Sunday, 27 August 2017

Jackson - Push Through EP

Push Through EP (Self-Released)          

If Stevie Wonder, Pharrel and Public Enemy were taken hostage by Sun-Ra, Mogwai and Mike Patten, forced to spend a decade devoid of outside contact in a Fritzl-esque cellar, and then forced to record an album, it would sound exactly like this. Exactly. Like. This. I fucking guarantee it.

Following on from assured sophomore release Time, Jackson deliver on their unquestionable promise with new record Push Through. 
Building on what is becoming a signature sound, the band, helmed by Jack Baldus, combine world-class musicianship with the kind of relentless creativity that can be as demanding as it is invigorating. Songs swerve violently, lurch and crash through their arrangements; yet every step is deliberate and meticulously performed. Influences and styles coalesce like battery hens, each one fracturing into a mix that defies categorisation; an amnesiac captivated by an unplaced reminiscence; something sinister; something sweet. Golden eggs indeed.

The band are led by songwriter, keyboard-wizard and lyricist Jack Baldus, whose increasingly impressive list of credits include work with Sure Thing. DJ Die, J. Morrison and Laid Blak. Joining him is regular vocalist O.Love, AKA 5 times DMC UK scratch champion DJ Asian Hawk, who combines sharp cuts, choice samples and impassioned vocal performances. This combo are the brains trust, behind which come the exceptional talents of a band of semi-regulars on session duty across drum, guitar, and brass instruments... including Gary Alesbrook on trumpet, he of Kasabian fame.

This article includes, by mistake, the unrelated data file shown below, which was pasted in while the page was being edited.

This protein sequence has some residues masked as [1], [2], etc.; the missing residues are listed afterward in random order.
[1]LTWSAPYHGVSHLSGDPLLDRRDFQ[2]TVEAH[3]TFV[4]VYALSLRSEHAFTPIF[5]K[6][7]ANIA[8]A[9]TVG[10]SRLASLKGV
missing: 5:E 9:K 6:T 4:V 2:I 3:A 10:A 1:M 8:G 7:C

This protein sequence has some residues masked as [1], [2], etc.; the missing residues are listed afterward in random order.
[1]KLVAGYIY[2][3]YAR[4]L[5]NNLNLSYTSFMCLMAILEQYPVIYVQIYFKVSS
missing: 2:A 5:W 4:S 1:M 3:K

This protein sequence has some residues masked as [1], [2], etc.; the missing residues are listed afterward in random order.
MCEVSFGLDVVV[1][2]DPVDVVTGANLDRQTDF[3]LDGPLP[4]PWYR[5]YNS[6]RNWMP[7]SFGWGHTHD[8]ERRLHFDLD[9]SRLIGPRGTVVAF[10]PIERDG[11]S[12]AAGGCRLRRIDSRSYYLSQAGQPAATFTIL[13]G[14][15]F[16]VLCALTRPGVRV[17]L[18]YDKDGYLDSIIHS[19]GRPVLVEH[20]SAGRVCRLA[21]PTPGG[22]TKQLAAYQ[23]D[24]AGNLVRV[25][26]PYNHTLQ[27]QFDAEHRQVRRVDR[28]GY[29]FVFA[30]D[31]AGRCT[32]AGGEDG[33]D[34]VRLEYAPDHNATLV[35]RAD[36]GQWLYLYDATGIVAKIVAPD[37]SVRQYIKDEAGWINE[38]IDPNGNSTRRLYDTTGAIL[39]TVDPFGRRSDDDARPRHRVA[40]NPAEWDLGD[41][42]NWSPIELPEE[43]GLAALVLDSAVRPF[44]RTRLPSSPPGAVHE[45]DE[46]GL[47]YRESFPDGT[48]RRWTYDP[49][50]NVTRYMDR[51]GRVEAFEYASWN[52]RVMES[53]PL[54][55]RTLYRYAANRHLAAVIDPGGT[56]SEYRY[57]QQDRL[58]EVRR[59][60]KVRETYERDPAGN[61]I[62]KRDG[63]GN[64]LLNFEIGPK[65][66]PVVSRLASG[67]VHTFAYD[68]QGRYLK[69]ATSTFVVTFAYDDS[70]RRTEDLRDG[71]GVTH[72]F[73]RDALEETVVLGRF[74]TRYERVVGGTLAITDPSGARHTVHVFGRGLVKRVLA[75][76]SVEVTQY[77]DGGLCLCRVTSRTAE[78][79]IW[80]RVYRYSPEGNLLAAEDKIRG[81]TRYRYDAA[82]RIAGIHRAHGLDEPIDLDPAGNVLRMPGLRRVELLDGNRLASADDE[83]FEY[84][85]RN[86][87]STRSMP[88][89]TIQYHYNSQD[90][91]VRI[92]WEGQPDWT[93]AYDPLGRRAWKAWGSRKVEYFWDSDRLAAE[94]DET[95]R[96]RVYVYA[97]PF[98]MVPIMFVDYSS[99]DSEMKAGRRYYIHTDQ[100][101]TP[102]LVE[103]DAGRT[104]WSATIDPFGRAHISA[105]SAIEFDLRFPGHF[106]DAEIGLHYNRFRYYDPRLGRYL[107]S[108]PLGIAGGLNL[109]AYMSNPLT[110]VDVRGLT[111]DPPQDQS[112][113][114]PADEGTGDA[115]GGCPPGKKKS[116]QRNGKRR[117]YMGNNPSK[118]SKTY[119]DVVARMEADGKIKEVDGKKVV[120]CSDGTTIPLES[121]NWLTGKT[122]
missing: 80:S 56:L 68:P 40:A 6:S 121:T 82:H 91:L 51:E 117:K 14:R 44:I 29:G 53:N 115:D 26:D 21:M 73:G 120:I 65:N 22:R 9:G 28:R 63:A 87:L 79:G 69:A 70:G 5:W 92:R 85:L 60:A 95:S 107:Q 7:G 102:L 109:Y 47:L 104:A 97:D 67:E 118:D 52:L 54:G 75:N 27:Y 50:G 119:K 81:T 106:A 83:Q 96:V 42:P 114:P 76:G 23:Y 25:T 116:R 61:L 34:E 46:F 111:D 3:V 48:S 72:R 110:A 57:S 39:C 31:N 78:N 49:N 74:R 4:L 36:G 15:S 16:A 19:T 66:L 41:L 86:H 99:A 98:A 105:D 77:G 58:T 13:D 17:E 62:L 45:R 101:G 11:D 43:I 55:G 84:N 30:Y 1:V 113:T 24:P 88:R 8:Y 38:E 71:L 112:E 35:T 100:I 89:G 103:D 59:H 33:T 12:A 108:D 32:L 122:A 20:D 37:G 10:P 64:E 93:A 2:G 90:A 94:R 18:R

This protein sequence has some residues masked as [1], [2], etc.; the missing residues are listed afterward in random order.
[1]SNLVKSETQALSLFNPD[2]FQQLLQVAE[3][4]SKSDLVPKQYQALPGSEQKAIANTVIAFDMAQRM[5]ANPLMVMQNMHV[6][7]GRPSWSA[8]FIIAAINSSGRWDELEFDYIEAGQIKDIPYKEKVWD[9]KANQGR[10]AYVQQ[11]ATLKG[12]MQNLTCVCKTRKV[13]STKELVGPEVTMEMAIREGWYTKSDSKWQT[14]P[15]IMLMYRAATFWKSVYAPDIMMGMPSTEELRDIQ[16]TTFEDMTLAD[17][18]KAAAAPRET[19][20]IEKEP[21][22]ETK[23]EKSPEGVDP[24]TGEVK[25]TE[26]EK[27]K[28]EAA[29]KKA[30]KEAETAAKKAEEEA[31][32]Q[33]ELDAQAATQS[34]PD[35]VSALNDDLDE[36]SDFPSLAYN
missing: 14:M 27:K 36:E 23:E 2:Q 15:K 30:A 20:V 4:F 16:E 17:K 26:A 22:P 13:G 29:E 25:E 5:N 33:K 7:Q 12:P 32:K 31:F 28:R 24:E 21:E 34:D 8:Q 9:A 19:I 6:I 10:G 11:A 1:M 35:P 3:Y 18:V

I could list the influences I hear in the record, but that would do a disservice to the composer, Jack Baldus. His uncompromising dedication to creating his own sound is clearly the driving force here. If you had to classify, you'd call this a jazz-funk-prog fusion record, akin to those the likes of Stanley Clarke gave to the 70s. Yet there's something Punk about the refusal to water down arrangements for modern audiences. 
I'll explain. Punk itself was a violent backlash against the proggy, jazzy sounds of the 70s that irked a generation of upstarts who wanted their music to stand for something, and saw the beardy prog bands as the preserve of a snobby upper-class. These days, music is most often delivered in soundbites; easily digestible simplicity set to a checklist of tired tropes. A horse! A horse! My kingdom for a song without the word 'tonight' in the chorus!
The received wisdom is this: Audiences are over-saturated, over-stimulated and under-educated. The steady dumbing-down of modern radio since the Telecommunications Act of 1996 has had its desired* effect, and the audience clamours for More Of The Same.

Of course, that's not the whole story, and the internet has enabled the proliferation of new styles and sounds, but the audience has dwindled. Represses outsell new records on wax and Ed Sheeran and Taylor Swift outsell everyone by a ratio of approximately 10000:1

There is simply no common-sense in a self-funded, self-employed professional musician with only a modest fanbase putting themselves through the agonies and ecstasies of creating a band, recording and gigging when it's one as wildly inventive and academic as Jackson. 

By railing against this received wisdom, Jackson's Push Through delivers a record that might just remind you why you fell in love with music in the first place. You deserve music with passion. You deserve music that aspires to be the best. You deserve songs that mean something to the writer. You deserve Push Through.

Here's a short teaser video

Buy Push Through Here: Bandcamp / iTunes

Also since Jackson isn't the most Google-friendly search term going, here are some links to connect on social media


*That's a whole other story, but if you're interested in how the Telecommunications Act affected diversity in the musical landscape, I recommend this illuminating report

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